Specialized Stumpjumper

The Specialized Stumpjumper is a mountain bike produced by Specialized Bicycle Components. When it was first produced in 1981, the Stumpjumper was the first mass-production mountain bike. The Stumpjumper is still in production, although its design has changed significantly since it was first sold. Stumpjumpers have been raced professionally by riders including Christoph Sauser and Ned Overend.

A 2008 Specialized Stumpjumper with full suspension

History edit

Specialized started to produce the Stumpjumper in 1981, making it the first mass-production mountain bike.[1][2] The first Stumpjumper was produced in Japan and was based on a design for a custom-made bike originally marketed by Tom Ritchey, Gary Fisher and Charles Kelly.[3] Specialized's founder Mike Sinyard has explained that the company's aim was to "make a bike on a production basis but as though it was a custom bike". The first Stumpjumpers had welded steel frames because the lugged and brazed frames that designer Tim Neenan wanted to use were not available at the time. The original bike had a modified BMX stem and handlebars based on Magura motorcycle handlebars.[4] The bike was equipped with 15-speed[5] Suntour ARX GT gears, originally designed for use on road bikes, and the Stumpjumper also featured Mafac cantilever brakes and a TA Cyclotourist chainset, both designed for touring bikes.[4] It had no suspension. The bike weighed just under 30 pounds (14 kg).[2]

After the first production run in 1981, around 500 were imported to the United States over the course of the next year.[4][6][7] The original Stumpjumper was sold for US$750 as a complete bike or $395 for the frame only.[4] Specialized marketed it as an affordable and versatile bike for a new sport, namely mountain biking,[4] and used the slogan "The bike for all reasons".[8] Initially, bike retailers were skeptical about the Stumpjumper, with some asking Sinyard what he was doing with a "big kids' BMX".[8] However, the first shipment of 125 bikes sold out in six days.[9] According to sports journalist Ben Hewitt, the Stumpjumper "was a resounding success" and its introduction contributed to the rapid rise in popularity of the new sport.[5]

An original Stumpjumper is displayed in the Smithsonian Institution in Washington, D.C.[10][11] A limited edition reproduction of the original Stumpjumper, featuring modern components and named the Stumpjumper Classic, was produced in 2007 to mark the bike's 25th anniversary. It was available for US$1,300.[12]

Present day edit

Specialized continue to produce the Stumpjumper, which, like mountain bikes in general, has evolved significantly since 1981 and seen iterations in full (front and rear) suspension and hardtail (front suspension only) options, with the former named the Stumpjumper FSR until the Stumpjumper line-up became full-suspension only.[13]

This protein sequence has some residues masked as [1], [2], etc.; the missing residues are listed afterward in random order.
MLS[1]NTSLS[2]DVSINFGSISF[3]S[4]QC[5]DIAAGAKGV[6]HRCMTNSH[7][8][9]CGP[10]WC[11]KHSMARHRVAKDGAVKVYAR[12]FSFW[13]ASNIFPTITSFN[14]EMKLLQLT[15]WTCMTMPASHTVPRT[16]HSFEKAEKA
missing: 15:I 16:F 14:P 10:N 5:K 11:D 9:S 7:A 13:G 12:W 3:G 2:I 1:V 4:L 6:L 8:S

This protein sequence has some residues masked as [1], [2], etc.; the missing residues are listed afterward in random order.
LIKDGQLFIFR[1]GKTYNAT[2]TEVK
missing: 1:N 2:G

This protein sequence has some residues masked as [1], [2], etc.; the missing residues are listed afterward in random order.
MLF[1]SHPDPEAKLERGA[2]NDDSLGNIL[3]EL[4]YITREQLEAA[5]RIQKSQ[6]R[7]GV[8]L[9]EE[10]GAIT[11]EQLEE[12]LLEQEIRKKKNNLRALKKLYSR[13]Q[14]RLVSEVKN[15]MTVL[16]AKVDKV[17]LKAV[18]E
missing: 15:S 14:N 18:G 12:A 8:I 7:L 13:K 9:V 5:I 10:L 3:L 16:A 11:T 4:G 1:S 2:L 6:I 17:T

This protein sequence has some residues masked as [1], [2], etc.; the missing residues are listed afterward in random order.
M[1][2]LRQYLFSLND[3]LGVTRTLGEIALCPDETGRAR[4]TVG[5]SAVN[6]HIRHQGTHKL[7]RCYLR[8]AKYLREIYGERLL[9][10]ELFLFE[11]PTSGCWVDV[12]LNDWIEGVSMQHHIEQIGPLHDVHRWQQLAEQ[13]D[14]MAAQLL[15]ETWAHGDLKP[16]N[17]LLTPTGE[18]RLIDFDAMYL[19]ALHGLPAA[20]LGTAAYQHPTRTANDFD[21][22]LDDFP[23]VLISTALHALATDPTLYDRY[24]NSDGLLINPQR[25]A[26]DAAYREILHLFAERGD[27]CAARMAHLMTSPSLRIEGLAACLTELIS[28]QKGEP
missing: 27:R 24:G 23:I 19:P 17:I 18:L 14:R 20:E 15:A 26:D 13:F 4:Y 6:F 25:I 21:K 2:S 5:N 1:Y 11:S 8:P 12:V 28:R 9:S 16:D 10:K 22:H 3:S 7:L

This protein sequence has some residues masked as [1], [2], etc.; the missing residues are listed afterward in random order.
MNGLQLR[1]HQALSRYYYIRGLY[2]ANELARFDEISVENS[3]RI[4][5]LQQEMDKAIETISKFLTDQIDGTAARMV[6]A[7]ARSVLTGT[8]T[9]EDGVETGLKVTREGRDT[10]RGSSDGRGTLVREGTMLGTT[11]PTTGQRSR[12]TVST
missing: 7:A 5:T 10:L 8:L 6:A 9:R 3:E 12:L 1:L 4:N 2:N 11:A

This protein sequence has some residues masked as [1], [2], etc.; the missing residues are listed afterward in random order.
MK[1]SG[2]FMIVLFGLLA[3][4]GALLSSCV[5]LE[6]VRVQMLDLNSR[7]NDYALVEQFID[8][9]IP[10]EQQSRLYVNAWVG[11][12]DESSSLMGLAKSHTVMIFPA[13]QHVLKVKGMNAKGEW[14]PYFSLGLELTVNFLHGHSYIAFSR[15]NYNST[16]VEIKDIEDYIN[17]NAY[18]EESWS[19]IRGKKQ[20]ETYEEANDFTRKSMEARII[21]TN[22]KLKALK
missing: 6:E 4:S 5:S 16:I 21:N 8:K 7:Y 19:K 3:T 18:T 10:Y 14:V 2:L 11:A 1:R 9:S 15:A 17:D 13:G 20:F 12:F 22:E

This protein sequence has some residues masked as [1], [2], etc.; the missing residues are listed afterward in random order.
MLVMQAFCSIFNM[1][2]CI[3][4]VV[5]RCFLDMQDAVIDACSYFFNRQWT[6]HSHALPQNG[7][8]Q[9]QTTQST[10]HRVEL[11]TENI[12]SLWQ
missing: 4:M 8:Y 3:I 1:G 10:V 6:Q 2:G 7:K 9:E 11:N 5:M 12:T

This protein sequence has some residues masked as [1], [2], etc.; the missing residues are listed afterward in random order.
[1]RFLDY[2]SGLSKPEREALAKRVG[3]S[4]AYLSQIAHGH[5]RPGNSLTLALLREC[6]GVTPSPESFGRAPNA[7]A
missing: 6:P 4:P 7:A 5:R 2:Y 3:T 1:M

Use by professional riders edit

Professional mountain bikers who ride Stumpjumpers include Christoph Sauser[14] and Ned Overend.[15] Overend won the 1990 Mountain Bike World Championships – the first ever event of its kind – on a carbon-fiber prototype Stumpjumper.[2]

References edit

  1. ^ "Reinventing the wheel". The Economist. 324 (7770): 61–62. 1 August 1992.
  2. ^ a b c Ruibal, Sal (22 March 2006). "Still shredding after all these years". USA Today. Retrieved 2 December 2010.
  3. ^ Rosen, Paul (2002). Framing Production: Technology, Culture, and Change in the British Bicycle Industry. Cambridge, Massachusetts: MIT Press. p. 136. ISBN 0-262-68170-6.
  4. ^ a b c d e Rogers, Seb (23 October 2010). "Interview: Specialized founder Mike Sinyard". BikeRadar. Retrieved 2 December 2010.
  5. ^ a b Hewitt, Ben (2005). Bicycling Magazine's Mountain Biking Skills: Skills and Techniques to Master any Terrain. Emmaus, Pennsylvania: Rodale Press. p. v. ISBN 1-59486-299-0.
  6. ^ Berto, Frank J. (1999). The Birth of Dirt: Origins of Mountain Biking. San Francisco, CA, USA: Cycle Publishing/Van der Plas Publications. p. 56. ISBN 1-892495-10-4.
  7. ^ Berto, Frank J. (2008) [1999]. The Birth of Dirt: Origins of Mountain Biking (2nd ed.). San Francisco, CA, USA: Cycle Publishing/Van der Plas Publications. ISBN 978-1-892495-61-7. Retrieved May 29, 2017.
  8. ^ a b Wallack, Roy M.; Katovsky, Bill (2005). Bike for Life: How to Ride to 100. New York: Marlowe and Company. p. 153. ISBN 1-56924-451-0.
  9. ^ Partland, J.P.; Gibson, John (2003). Mountain Bike Madness. St. Paul, Minnesota: MBI Publishing. p. 14. ISBN 0-7603-1440-3.
  10. ^ Overfelt, Maggie (20 May 2008). "King of the mountain bike". CNN Money. Retrieved 2 December 2010.
  11. ^ Eng, Sherri (26 September 1994). "Mountain bike founders still cycling". Calgary Herald. p. C1.
  12. ^ "Stumpjumper Classic". Specialized Bicycle Components. Retrieved 7 April 2014.
  13. ^ Rogers, Seb (7 March 2009). "Specialized Bicycles Stumpjumper Comp HT (09)". BikeRadar. Archived from the original on 11 March 2009. Retrieved 2 December 2010.
  14. ^ "Christoph Sauser Wins in Cederberg, South Africa aboard his Stumpjumper". Specialized Bicycle Components. Retrieved 3 December 2010.
  15. ^ "Stumpjumper FSR Expert". Specialized Bicycle Components. Retrieved 2 December 2010.

Further reading edit

  • Riedy, Mark (2006). Stumpjumper: 25 Years of Mountain Biking. Halcottsville, New York: Breakaway Books. ISBN 1-891369-63-6.

External links edit